Beach Reading: Lacuna

It’s rare that I read a novel for pleasure. I try not to be one of those people who says things like, “oh…I read mostly non-fiction…not grocery store trash.” Not only are these people pretentious and in need of a swift kick in the pants, but they are also wrong.

As someone wise once told me, there is truth to be found in the story. Just think of Jesus’ parables.

It’s not that I don’t enjoy novels, I just feel guilty reading something I enjoy when there is so much else to read. I recognize this is not healthy, so this vacation I’ve allowed myself one non-history/non-theology book…(depending on how you define non-history/non-theology).

Who didn’t love Barbara Kingsolver’s powerful critique of hegemonic missionaries in Africa? Her newest book, Lacuna, is no less a masterpiece. Reading it is like a slow stretch after a hard night’s sleep, and I can’t get enough.

The term “Lacuna” means missing part, or hole.  Written in memoir form, the main character is a regular guy (half gringo) who finds himself inadvertently affecting big moments in twentieth century Mexico and United States, and he keeps a journal throughout. That’s all I’m going to say.

Even though NPR gave it a bad review, it blends together many things I love; stylistically it has an undercurrent of Latin American literature, and there are subtle yet powerful meanings…as well as beautiful prose.  Here’s one of my favorite paragraphs.

“This household is like a pocket full of coins that jingled together for a time, but now have been slapped on the counter to pay a price. The pocket empties out, the coins venture back into infinite circulations of currency, separate, invisible, and untraceable. That particular handful of coins had no special meaning together, it seems, except to pay a particular price. It might remain real, if someone had written everything in a notebook. No such record now exists.”

The book flap says (who writes these things, and why is no author cited?)

“With deeply compelling characters, a vivid sense of place, and a clear grasp of how history and public opinion can shape a life, Kingsolver has created an unforgettable portrait of the artist—and of art itself.”

I’m not quite finished, but already I’m plotting my next read, a biography of Leon Trotsky (The socialist revolutionary Stalin beat out for control of Russia after Stalin died) or Frida perhaps? Shoot, that’s not fiction…

Girls Gone Wild Sans Gluten

Considering we have lots of self-esteem, Spring Break 2k10 is NOT really the spring break you might imagine, especially since it takes place in Naples, Florida. The Varsity baseball team as well as lots of old people are sharing our vacation destination.


Case In Point


It is my first Gluten-Free Vacation, which at first seems a little sad, especially in a place fraught with family traditions full of glutenous delights. However, I am traveling with none other than my GF inspiration, Betsy, who knows her way around vacation food!

Also, we are both passionate about reading, writing, Africa, gender issues, the color green, OD-ing on Lilly Pulitzer in college, chocolate, pedicures, tanning (outdoor of course), flexibility, traveling not-so-light, the Indigo Girls, cats named after Cats, sweet potatoes, clear carbonated beverages, Joe’s jeans, slow-and-steady running, coffee, peas, the outdoors…just to name a few.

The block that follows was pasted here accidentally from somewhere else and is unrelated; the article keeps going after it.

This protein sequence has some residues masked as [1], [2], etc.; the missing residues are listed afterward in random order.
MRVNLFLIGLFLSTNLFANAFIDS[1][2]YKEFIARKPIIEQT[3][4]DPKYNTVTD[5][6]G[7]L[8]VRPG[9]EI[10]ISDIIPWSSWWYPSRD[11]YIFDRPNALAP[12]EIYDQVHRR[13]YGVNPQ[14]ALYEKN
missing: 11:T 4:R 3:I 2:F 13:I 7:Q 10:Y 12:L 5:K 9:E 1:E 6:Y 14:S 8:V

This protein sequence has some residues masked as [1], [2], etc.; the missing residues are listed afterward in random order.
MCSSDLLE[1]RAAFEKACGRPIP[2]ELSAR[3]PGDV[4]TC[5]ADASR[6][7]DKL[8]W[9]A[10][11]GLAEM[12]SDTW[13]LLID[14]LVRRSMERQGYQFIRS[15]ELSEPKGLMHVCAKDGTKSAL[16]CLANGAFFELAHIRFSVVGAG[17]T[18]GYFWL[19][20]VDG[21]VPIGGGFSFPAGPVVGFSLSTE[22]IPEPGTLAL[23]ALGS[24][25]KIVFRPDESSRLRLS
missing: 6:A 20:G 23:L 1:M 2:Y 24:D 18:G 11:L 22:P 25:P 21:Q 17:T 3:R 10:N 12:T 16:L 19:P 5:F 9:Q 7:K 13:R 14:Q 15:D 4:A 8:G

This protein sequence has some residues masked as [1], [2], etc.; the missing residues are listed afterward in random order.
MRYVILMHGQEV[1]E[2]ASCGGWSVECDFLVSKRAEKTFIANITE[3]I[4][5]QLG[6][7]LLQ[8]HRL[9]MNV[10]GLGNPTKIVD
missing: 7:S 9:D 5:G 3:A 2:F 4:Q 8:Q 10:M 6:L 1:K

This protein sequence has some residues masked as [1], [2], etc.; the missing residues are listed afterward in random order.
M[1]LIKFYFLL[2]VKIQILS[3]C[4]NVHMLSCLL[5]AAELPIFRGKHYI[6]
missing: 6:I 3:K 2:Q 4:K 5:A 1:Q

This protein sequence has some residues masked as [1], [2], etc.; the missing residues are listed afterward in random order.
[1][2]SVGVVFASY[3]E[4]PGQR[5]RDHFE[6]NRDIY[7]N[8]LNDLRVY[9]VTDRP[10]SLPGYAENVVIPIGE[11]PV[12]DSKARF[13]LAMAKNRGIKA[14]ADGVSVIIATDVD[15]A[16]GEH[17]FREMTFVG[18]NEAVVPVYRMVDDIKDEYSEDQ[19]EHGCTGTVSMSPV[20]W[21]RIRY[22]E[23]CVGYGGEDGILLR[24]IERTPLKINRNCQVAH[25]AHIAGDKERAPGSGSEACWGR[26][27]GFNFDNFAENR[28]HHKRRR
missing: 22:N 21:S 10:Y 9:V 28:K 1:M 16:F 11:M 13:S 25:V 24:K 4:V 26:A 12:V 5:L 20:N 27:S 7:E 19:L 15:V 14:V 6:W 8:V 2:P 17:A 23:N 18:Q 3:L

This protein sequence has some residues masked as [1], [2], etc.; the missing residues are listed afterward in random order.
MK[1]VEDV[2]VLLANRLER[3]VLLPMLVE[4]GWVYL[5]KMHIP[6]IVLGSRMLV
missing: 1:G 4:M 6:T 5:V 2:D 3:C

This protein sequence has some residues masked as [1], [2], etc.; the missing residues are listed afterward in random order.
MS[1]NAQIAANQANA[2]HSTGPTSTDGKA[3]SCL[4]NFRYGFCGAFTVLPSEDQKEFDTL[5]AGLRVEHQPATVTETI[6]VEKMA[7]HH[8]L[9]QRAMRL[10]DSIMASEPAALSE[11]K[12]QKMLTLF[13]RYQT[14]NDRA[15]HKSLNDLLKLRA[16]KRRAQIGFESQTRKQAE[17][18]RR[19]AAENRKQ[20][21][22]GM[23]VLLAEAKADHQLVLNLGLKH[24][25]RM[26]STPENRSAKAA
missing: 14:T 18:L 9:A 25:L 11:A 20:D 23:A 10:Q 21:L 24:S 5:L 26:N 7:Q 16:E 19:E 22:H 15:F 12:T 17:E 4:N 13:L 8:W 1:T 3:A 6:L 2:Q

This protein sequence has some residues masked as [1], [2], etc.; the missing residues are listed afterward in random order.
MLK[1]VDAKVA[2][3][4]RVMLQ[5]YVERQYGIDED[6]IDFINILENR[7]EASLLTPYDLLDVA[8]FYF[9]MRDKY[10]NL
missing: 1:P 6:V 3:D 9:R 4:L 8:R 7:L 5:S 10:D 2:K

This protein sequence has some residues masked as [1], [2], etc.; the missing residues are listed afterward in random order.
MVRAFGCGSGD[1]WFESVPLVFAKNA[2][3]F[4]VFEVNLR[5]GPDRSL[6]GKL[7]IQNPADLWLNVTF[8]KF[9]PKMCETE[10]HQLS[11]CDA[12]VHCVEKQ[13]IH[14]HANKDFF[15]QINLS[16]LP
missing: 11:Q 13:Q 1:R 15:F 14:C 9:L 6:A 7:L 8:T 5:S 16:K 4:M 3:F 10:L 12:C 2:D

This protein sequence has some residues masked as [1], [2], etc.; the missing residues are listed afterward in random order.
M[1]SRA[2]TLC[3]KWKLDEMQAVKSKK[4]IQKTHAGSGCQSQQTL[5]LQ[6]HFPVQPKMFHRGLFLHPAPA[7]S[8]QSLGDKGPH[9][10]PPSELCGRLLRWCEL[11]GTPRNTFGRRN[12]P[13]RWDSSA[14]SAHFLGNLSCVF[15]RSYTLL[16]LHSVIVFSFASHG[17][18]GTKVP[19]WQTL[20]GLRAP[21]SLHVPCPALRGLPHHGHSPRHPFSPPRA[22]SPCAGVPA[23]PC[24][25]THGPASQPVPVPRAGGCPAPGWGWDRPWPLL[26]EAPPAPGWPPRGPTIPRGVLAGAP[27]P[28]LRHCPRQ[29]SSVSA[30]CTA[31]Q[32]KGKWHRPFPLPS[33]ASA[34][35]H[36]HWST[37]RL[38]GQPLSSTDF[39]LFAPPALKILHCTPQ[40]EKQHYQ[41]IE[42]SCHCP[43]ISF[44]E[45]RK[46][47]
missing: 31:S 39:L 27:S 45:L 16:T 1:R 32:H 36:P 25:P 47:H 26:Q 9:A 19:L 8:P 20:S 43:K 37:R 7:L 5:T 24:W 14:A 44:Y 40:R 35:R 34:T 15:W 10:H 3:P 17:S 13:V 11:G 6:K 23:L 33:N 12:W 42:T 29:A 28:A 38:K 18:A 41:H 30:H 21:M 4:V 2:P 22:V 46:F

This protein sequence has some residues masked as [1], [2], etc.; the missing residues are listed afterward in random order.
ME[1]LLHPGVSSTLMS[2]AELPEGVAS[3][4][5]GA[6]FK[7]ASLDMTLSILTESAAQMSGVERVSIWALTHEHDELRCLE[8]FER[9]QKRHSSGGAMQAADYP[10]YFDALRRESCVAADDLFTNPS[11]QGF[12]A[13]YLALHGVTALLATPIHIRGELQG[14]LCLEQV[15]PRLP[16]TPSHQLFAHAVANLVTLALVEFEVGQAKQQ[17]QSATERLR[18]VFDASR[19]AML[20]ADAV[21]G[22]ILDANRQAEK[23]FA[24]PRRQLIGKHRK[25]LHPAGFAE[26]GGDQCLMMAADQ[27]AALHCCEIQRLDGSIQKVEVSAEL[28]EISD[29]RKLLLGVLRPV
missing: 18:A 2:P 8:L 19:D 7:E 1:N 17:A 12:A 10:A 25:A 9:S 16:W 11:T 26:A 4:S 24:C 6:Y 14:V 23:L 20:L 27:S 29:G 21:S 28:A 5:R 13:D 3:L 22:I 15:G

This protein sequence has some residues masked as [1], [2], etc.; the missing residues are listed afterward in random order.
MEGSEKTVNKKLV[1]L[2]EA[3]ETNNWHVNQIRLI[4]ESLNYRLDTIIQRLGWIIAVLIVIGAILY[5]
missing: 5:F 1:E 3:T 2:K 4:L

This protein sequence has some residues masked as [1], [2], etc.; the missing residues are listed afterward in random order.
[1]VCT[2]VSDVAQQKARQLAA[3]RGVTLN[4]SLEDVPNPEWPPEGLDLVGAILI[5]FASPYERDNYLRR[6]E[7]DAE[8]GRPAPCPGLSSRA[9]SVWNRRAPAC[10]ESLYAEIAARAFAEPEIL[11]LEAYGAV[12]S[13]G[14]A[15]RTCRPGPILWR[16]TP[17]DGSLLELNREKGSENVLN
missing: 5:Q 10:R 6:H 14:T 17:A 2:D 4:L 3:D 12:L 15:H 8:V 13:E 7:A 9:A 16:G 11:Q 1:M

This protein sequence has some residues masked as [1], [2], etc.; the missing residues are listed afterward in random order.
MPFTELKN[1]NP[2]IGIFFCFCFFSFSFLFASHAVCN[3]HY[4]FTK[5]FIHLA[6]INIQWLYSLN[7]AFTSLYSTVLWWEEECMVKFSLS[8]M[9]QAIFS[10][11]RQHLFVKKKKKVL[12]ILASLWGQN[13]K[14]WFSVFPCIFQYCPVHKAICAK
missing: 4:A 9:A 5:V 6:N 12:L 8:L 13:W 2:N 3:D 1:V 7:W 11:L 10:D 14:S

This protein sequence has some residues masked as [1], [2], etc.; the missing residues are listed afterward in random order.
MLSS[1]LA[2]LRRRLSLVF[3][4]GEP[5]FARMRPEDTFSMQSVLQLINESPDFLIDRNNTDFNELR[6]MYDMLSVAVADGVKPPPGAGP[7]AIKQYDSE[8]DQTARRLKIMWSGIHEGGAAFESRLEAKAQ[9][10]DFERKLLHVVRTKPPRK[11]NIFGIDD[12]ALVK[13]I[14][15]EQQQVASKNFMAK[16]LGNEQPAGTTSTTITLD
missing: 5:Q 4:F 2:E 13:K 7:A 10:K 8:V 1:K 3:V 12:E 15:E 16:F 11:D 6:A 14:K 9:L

We had an amazing day yesterday (Dear Reader, sorry if you are reading this at your desk. Love, Moxie).

Here’s my top ten list in reverse/chronological order.

1. Wake up: no alarm. Glorious.

2. Breakfast on the porch: Gluten free cinnamon english muffin (should English  be capitalized?) Betsy brought from Sally’s Bakery with cream cheese and homemade Jam. Delish

3. Coffee shop time: Finished paper on Sexuality and Identity for my gender class and turned it in (!) at Panera over hazelnut coffee. (side note: I read some great books in preparation for the paper that I will write about in a later post.)

4. We went grocery shopping at an organic market, where we bought food for the week for under $100. Amazing. Granted we both packed things like 4 eggs, 1/4 package of granola, airplane peanuts, half a half gallon of milk, 1/3 bag of farmstand spinach…so we had the basics covered, but STILL. If you don’t count booze (which we don’t) it almost meets the $7/day rule. Not bad, especially since it’s all organic.

5. Lunch: Chicken salad on greens, vegetable chips, sliced Gala apple. Perfect beach lunch.

6. PLEASURE reading at the pool:  It’s still a little chilly/windy for the beach. I just started (per Betsy’s suggestion of course) Barbara Kingsolver’s newest novel, Lacuna. More to come on that as well.

7. Run/Walk on Gulfshore Blvd. North:  Flat, sunny, breezy…it was perfect run/walk weather. And I’m allegedly running a 10K in a week, so it’s time to get started.

8. Sunset Happy Hour: We watched the sun set over the Gulf after raiding the liquor cabinet (thanks, Dad). Betsy prepared an amazing plate of apps for us. Parmesan cheese and dates on Glutino crackers (or plain), farmstand carrots and hummus. It was a perfectly clear, Green Flash night!

9. Dinner: We recreated a recipe we made last week at my house. GF pizza (dough I froze and brought from home) with goat cheese, caramelized onions, pears, and rosemary. It was awesome, and we have leftovers for lunch! Salad with watermelon beets, Crasins, red onion, and balsamic. Red wine, of course. We drank Bliss, an organic Cab. Bliss actually describes it well.

10. Reading and journal time before an early bedtime…(Betsy stayed up to watch Duke whamp UNC)

It’s going to be a good week.